ERIC Number: ED243206
Record Type: RIE
Publication Date: 1984-Apr-23
Reference Count: 0
The Cultural Context of Administration.
Ortiz, Flora Ida
To explicate the relevance of cultural context to educational administration practices, this paper contrasts United States cultural attitudes and administrative practices with those of Latin America. Drawing on Leslie A. White's definition of culture, the author presents the Weberian model of administration as exemplary for the United States, reproduces M. K. Whyte's outline of contrasts and similarities between Western and Maoist conceptions of organizations, and contrasts the United States' high status, dependent perspective with the low status, dependent perspective of Latin America. Subsequent sections compare the cultural context of administration in Latin American countries to flea markets, which appear and disappear in random or loosely structured patterns, have varied lifespans, and emphasize interpersonal transactions over efficiency. Latin Americans, the author claims, value planning, organizing time, and workflow charts less highly than interpersonal relationships. The author concludes by arguing that as United States consultants decrease their personal interactions with Latin Americans they will be expected to provide "bargains" in the form of increased allocations of material goods that run contrary to the intent of self-help programs. (JBM)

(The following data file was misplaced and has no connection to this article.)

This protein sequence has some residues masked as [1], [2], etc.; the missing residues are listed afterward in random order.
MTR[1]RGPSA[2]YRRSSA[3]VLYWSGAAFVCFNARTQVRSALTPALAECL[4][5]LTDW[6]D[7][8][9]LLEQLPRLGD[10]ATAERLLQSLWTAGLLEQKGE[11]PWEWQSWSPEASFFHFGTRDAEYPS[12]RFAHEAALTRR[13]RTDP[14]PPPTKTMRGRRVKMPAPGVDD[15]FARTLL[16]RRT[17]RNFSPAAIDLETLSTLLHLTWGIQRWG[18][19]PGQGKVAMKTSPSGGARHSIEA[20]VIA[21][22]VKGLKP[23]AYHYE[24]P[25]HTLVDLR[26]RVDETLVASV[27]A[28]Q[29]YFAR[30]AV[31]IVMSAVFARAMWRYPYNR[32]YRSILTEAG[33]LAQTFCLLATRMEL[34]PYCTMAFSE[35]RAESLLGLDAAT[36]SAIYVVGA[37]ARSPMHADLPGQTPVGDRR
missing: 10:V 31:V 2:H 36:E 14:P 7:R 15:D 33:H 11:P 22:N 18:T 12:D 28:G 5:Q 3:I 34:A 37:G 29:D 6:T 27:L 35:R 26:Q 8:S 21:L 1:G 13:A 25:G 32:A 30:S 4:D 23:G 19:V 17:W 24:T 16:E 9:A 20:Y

Descriptors: Administration, Comparative Analysis, Cross Cultural Studies, Cultural Context, Cultural Differences, Cultural Influences, Cultural Interrelationships, Cultural Traits, Developed Nations, Developing Nations, Educational Administration, International Educational Exchange, International Relations, Social Characteristics, Social Values
Publication Type: Opinion Papers; Speeches/Meeting Papers; Reports - Descriptive
Education Level: N/A
Authoring Institution: N/A
Identifiers: Latin America; United States
Note: Paper presented at the Annual Meeting of the American Educational Research Association (New Orleans, LA, April 23-27, 1984).